The protests in Jordan kicked off on January 7, 2011.
See the whole Middle East/African Revolution/Protest Series.
Jordan comes next in chronological order. I don't remember ever reading a whole bunch about what was happening in Jordan. I was actually surprised to hear that their protests started so early in the new year. But that doesn't matter now because I am learning about what happened so you can learn too.
Jordan's official name is the Hashemite Kingdom of Jordan. Geographically, it is located in Western Asia, though it is considered a Middle East country. Important bordering countries include: Saudi Arabia, Iraq, Syria, and Israel. The capital is Amman. The population is estimated at 6.4 million people. The official language is Arabic, though Jordanians speak at least ten others.
Jordan's most recent leader is King Abdullah II bin al-Hussein. He's been ruling since 1999 when his father died. Jordan is a constitutional monarchy with representative government. He's been useful for reaffirming the peace treaty with Israel and relations with America. So at least in terms of our interests, Jordan was on point.
In terms of independence, Jordan used to be called Transjordan and under British supervision. After the supervision ended in 1946, the Transjordanian parliament chose Abdullah I to be the first king. No major fights or anything like that needed to happen. This country has had issues with Israel and the West Bank, most notable revoking the citizenship of Palestinnians on the West Bank, so Israel can't resettle them back into Jordan.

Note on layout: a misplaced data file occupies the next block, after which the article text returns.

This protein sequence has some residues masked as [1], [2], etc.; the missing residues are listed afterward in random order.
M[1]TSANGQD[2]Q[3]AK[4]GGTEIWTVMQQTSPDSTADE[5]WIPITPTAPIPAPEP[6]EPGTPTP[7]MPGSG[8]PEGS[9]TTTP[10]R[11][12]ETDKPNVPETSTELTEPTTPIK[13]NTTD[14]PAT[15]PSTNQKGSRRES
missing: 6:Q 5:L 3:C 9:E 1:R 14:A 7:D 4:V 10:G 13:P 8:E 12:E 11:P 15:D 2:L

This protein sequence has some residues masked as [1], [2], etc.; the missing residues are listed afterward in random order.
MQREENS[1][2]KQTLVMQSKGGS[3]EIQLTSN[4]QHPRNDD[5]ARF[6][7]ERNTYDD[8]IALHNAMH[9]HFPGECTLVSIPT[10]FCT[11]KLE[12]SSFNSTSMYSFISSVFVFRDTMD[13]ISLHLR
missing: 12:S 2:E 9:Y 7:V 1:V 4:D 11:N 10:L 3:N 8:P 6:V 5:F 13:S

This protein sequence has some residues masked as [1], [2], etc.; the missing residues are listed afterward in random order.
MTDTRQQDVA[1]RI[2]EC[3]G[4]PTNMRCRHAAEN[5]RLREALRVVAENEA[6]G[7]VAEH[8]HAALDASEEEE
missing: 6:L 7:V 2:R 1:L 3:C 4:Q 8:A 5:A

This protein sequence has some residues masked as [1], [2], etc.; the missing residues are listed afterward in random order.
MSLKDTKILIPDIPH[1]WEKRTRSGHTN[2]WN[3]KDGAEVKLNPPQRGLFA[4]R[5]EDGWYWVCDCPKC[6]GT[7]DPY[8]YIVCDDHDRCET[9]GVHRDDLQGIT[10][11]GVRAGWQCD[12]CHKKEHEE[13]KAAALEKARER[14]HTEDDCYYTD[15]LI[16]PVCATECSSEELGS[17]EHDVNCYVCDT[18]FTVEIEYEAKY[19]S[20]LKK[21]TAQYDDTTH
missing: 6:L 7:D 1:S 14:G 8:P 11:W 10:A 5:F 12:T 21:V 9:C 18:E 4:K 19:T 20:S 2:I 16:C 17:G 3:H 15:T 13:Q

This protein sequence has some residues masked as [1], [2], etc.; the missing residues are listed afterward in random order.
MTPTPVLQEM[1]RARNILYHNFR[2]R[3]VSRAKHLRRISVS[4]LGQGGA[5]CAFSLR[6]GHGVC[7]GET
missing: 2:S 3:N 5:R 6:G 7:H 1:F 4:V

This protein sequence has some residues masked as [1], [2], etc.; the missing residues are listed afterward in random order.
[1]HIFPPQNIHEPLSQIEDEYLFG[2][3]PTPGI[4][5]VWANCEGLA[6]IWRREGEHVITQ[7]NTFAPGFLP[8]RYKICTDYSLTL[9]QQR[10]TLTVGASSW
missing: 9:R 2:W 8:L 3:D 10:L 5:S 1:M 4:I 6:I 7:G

The main causes cited as the reasons for the protests include: food inflation, wage/salary stagnation, lack of democracy, and unemployment.
Jordan has a history of persecuting journalists and activists. People who get arrested are not surprised when they get tortured by security officials. And the government officials weren't chosen by the people. That plus high food prices led to thousands protesting in the capital of Amman and other cities. They pointedly called out the government, especially the (now former) Prime Minister, Samir Rifai.
On February 1st, the early protests were responded to by King Abdullah II by firing his cabinet. He asked Marouf el-Bakhit to form a new cabinet.
The protests late in January and in February were coordinated by the Muslim Brotherhood which is active in Jordan and other Middle East countries. They got thousands of people to come out and protest and got results. They felt that Bakhit wasn't really about democracy and couldn't help usher in leader who would introduce real change.
The government has promised to end gerrymandering so constituency representation was more even. They've lifted the requirement for permission to protest. They've promised press freedoms, reduction in food prices, and salary increases. Also, opposition groups have been included in the new government that has been formed.
The protests aren't done yet. The opposition is still waiting to see how the promises are implemented.
More information can be found at latimes.com, wikipedia.org, and bbc.co.uk.